A collection of resources exploring the physical design of freeway and highway infrastructure — from the shapes of interchanges to the cinderblock patterns on freeway sound walls. It’s about the way freeways look, the way they appear (or don’t) to the driver and passenger, how they use the land, and how their concrete forms have been sculpted and grafted onto the landscape.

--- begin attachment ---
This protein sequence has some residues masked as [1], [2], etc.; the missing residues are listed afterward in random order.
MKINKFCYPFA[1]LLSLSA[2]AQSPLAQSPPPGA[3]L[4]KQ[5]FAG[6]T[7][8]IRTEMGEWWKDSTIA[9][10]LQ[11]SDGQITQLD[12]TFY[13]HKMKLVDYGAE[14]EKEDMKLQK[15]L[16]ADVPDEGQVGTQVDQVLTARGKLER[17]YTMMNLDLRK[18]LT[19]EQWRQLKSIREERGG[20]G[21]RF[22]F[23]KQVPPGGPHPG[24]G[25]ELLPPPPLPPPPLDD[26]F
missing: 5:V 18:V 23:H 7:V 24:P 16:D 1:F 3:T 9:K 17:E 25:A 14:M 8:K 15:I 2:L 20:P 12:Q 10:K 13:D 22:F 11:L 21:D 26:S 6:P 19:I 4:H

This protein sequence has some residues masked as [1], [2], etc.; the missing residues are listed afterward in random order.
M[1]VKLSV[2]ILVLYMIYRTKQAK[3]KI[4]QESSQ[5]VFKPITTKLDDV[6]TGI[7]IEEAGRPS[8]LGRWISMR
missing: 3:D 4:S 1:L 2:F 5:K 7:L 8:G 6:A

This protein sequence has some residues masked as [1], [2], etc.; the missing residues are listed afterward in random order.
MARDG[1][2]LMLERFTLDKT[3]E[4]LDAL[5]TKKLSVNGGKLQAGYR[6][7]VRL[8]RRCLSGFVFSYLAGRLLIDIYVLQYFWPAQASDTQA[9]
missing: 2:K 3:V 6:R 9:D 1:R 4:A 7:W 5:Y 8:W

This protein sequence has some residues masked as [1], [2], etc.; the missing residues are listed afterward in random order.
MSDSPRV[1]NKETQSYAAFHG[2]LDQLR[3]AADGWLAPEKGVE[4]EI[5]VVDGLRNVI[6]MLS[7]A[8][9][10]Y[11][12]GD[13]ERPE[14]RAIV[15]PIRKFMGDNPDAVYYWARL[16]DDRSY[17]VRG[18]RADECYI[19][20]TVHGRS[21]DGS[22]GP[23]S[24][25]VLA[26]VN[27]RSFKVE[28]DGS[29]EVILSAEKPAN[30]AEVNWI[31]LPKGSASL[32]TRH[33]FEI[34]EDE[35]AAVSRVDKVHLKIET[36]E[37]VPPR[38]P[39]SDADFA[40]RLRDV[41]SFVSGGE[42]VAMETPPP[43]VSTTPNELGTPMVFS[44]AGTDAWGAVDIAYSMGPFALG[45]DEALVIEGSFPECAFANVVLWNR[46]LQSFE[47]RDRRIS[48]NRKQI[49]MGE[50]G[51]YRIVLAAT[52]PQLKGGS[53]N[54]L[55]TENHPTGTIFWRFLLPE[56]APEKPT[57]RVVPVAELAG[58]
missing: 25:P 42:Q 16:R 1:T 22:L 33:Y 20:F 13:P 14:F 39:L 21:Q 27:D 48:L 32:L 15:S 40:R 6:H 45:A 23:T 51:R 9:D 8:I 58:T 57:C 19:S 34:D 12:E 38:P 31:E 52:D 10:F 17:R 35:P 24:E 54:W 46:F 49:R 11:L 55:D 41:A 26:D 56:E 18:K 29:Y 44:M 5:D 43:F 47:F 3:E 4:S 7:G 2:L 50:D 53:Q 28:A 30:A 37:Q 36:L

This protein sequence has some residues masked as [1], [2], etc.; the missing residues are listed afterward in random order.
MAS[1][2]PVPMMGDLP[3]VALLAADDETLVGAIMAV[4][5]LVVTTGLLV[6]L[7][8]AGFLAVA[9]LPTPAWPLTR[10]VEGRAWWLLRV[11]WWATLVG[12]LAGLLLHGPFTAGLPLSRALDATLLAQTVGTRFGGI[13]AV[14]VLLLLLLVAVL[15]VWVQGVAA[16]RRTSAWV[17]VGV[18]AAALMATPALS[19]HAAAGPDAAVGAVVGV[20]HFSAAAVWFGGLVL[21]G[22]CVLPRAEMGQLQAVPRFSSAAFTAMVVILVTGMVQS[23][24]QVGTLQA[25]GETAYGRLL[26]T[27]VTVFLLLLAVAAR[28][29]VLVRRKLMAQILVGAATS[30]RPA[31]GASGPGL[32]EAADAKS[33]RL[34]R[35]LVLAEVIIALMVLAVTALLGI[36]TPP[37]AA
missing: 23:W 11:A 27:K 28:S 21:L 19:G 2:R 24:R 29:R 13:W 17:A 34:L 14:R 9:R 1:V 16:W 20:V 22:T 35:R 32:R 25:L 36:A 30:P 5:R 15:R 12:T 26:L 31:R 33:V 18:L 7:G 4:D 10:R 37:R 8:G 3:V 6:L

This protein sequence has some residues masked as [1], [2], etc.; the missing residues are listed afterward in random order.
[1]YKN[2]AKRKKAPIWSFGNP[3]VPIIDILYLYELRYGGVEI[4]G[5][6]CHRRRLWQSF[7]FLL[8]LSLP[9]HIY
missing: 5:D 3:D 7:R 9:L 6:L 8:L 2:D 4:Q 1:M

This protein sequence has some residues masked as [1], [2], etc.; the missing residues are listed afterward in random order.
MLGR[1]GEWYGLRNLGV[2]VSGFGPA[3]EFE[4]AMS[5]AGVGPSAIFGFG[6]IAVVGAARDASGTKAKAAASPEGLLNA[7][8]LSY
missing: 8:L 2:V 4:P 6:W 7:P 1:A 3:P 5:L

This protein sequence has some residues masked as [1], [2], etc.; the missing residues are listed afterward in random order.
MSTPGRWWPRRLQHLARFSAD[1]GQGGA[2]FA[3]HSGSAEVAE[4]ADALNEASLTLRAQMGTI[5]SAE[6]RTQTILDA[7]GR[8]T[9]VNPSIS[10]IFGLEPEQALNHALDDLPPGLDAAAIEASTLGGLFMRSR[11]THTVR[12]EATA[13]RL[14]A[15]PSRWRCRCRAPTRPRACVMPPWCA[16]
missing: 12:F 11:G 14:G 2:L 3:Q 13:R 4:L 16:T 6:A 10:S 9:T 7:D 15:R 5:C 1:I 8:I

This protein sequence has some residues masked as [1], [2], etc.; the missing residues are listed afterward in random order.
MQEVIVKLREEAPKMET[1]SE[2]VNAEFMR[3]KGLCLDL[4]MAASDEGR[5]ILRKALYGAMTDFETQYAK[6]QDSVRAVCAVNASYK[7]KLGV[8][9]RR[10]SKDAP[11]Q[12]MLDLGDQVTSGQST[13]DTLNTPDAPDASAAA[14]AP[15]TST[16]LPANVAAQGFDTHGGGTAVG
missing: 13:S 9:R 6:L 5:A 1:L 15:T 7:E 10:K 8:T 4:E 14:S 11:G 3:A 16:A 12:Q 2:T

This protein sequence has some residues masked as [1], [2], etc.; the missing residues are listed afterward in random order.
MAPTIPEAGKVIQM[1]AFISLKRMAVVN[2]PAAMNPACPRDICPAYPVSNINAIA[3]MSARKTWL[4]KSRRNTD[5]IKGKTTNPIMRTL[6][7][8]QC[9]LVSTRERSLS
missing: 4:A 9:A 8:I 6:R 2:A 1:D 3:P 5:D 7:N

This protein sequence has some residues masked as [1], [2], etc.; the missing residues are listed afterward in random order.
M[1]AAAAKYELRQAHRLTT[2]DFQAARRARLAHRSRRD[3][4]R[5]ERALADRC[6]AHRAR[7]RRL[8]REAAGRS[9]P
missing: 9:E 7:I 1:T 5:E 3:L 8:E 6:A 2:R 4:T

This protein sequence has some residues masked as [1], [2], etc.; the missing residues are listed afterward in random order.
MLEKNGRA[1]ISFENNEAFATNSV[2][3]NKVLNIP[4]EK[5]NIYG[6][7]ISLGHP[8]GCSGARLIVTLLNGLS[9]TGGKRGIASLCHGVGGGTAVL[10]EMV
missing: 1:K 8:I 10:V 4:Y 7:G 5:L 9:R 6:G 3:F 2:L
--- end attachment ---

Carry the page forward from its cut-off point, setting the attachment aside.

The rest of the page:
This list has a slight bias towards articles and writings about Los Angeles and Southern California, but many of the takeaway points from these specific resources can be (and have been) applied to other freeways around the world. This list does not really delve into the politics and controversies behind the development of freeways, nor does it explore in any great depth the history of how freeways came to be. And, it’s worth noting that this list does not include the rather technical freeway design manuals used by state departments of transportation, mostly because they’re a little too specific and heavy on the civil engineering. Not that that stuff isn’t important, but this reading list is more interested in what has guided the aesthetic evolution of freeways and how design has (or hasn’t) had an impact on the visual quality of freeway infrastructure and its interface with its surroundings.